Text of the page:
Thailand Sketchbooks!

April 22, 2013 § 11 Comments

Everywhere I go I carry a sketchbook. Mostly I use them for planning out more in-depth work. But when I travel I employ them for quickly recording and digesting what I see, hear, and feel in the world around me. Here are some sketchbook pages from when I lived on the Thai-Burma border in 2010-2011.

Thanks for reading, and feel free to comment!  <<<>>>

Baby in a Basket Riding a Dragon, Chiang Mai, Thailand, Graphite on Paper, 2010

Baby in a Basket Riding a Dragon, Chiang Mai, Thailand, Graphite on Paper, 2010

View of a Monastery and Tea Plantations, Doi Mae Salong, Thailand, Graphite on Paper, 2011

View of a Monastery and Tea Plantations, Doi Mae Salong, Thailand, Graphite, 2011

Surin’s Wooden Bench, Mae Sot, Thailand, Gouache on Paper, 2011

Surin’s Wooden Bench, Mae Sot, Thailand, Gouache on Paper, 2011

My Studio from Life (in the Yellow House), Sumi Ink on Paper, 2011

My Studio From Life (in the Yellow House), Sumi Ink on Paper, 2011

Golden Buddha, Chiang Mai, Thailand, Graphite on Paper, 2011

Golden Buddha, Chiang Mai, Thailand, Graphite on Paper, 2011

Early Morning Sketch of Farmer Neighbor Riding a Tire Pulled by a Cow, Graphite on Paper, 2011

Early Morning Sketch of Farmer Riding a Tire Pulled by a Cow, Graphite on Paper, 2011

The Mystery of the Thai Toilet (or How does this work?), Graphite on Paper, 2010

The Mystery of the Thai Toilet (or How does this work?), Graphite on Paper, 2010

Safety-Last Metal Pipe Transport (I saw this in heavy traffic), Ink and Watercolor, 2010

Safety-Last Metal Pipe Transport (I saw this in heavy traffic), Ink and Watercolor, 2010

Laundry Drying on a Bamboo Pole, Mae Sot, Thailand, Graphite on Paper, 2011

Laundry Drying on a Bamboo Pole, Mae Sot, Thailand, Graphite on Paper, 2011

Four Generations of Women on a Motorbike (infant to great-grandmother), Pencil, 2011

Four Generations of Women on a Motorbike (Infant to Great-Grandmother), Pencil, 2011

Early Morning Cock Fighting, Thai-Burma, Border, Graphite on Paper, 2011

Early Morning Cock Fighting, Thai-Burma Border, Graphite on Paper, 2011

Beth and I Walking Out of Our Flooded Neighborhood, Sumi Ink on Paper, 2011

Beth and I Walking Out of Our Flooded Neighborhood, Sumi Ink on Paper, 2011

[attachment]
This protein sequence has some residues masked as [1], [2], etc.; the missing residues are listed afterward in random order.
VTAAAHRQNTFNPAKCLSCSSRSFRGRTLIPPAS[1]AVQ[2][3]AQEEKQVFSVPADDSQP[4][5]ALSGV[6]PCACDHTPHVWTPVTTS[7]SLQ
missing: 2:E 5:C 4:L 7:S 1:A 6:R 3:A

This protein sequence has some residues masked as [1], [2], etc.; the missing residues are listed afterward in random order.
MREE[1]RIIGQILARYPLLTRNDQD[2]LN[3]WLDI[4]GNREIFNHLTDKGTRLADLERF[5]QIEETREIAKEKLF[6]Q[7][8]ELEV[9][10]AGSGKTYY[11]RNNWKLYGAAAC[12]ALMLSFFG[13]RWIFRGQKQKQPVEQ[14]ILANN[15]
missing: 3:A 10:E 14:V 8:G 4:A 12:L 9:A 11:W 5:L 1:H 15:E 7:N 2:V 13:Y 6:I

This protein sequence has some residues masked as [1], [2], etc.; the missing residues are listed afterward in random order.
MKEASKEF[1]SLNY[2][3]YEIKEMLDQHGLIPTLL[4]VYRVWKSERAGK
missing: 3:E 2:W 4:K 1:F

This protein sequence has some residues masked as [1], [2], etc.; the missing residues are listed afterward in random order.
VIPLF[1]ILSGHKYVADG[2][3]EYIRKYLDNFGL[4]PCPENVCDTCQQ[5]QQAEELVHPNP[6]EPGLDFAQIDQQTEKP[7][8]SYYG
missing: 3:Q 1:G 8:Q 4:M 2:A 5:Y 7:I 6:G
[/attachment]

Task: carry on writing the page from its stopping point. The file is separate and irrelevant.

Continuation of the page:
Thanks for reading, and feel free to comment!  <<<>>>

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§ 11 Responses to Thailand Sketchbooks!

  • damn. i need to be sketching more. these are lovely and very lively

    • Mike Schultz Paintings says:

      You and me both, Janine! I go in and out of being in practice. I appreciate the comment. <<>>

      • I’ve made some sketch books rules, although it takes me ages to finish a sketch book because of the rules. like no tearing pages, no scribbling, the page must be complete etc. the problem is then it becomes a mini drawing book instead of a ‘sketch book’. but i used to rip my sketch books to pieces if i felt they weren’t good enough so this is at least a step in the right direction.

      • Mike Schultz Paintings says:

        I understand more than I can say, Janine! It’s a slippery slope. In the past I had very similar rules with my sketchbooks, but they ended up hindering my work instead of feeding it. Now it’s my opinion that artists need a place to make mistakes and quite literally “play” without the fear or distraction that what they are working on is not good enough.

        On the contrary, it’s also nice to have books of finished drawings. :)

      • yeah i’ve found the only way i stick to a sketch book is if i make some basic groundrules. the play thing just never ended up working for me. i’d be angry and jealous of toher peoples sketch books and start tearing out bad pages.

  • jackbaumgartner says:

    That drawing of the dudes with the iron pipe is brilliant! The blue table is pretty fantastic as well. Actually it may surpass the iron pipe. Either way it is fun to see them. Thanks, Mikey.

    • Mike Schultz Paintings says:

      Thanks for the comment, Jack. I saw those fellows carrying the pipe (I swear it was 20 ft or longer in length) in stop and go rush hour traffic. It blew my mind and was worried someone was going to impale themselves (specifically their face) on it. The bench was one of the stocky wooden creations made by my landlord Surin. I loved that little bench. Next time I go back I’m going to spend more time drawing items like this.

  • oliverowl says:

    “necessity is the mother of invention,” was what I thought, upon seeing the farmer using a tire! had to smile. always amazed at both your memory for detail and/or speed of drawing! If you go to Ohio, please bounce down for a stay in Cody…pleeeze!! Miss you so!!

    • Mike Schultz Paintings says:

      I was really astonished the first morning I saw our farmer neighbor getting pulled on his tire– and even though it was very early (maybe 5am?) I had to quickly draw it. It wasn’t until months later when it seemed to make sense. The tire ripped up the grasses in the field where he rode it and made a muddy lap / track all the way around it. I am not sure exactly what it was for, but there was some purpose to it after all.

      I’d love to come see you! We’ll work on a plan for a visit later this summer.

  • Thanks for stopping at Artcalling, Mike. I’ve spent quite a lot of time looking at your artwork here. You are so prolific.
    I also enjoyed your biography, the chance you had to do something meaningful for others in Thailand. And the fact that you are living in Oregon, a place that I have always felt drawn to after a visit in the 70s.

    • Mike Schultz Paintings says:

      Thanks for the comment, Sarah. I am really looking forward to going back to Thailand for more work with the same art studio and population later on this year. Glad to hear you are also a lover of Oregon! It’s a great place to be. :)

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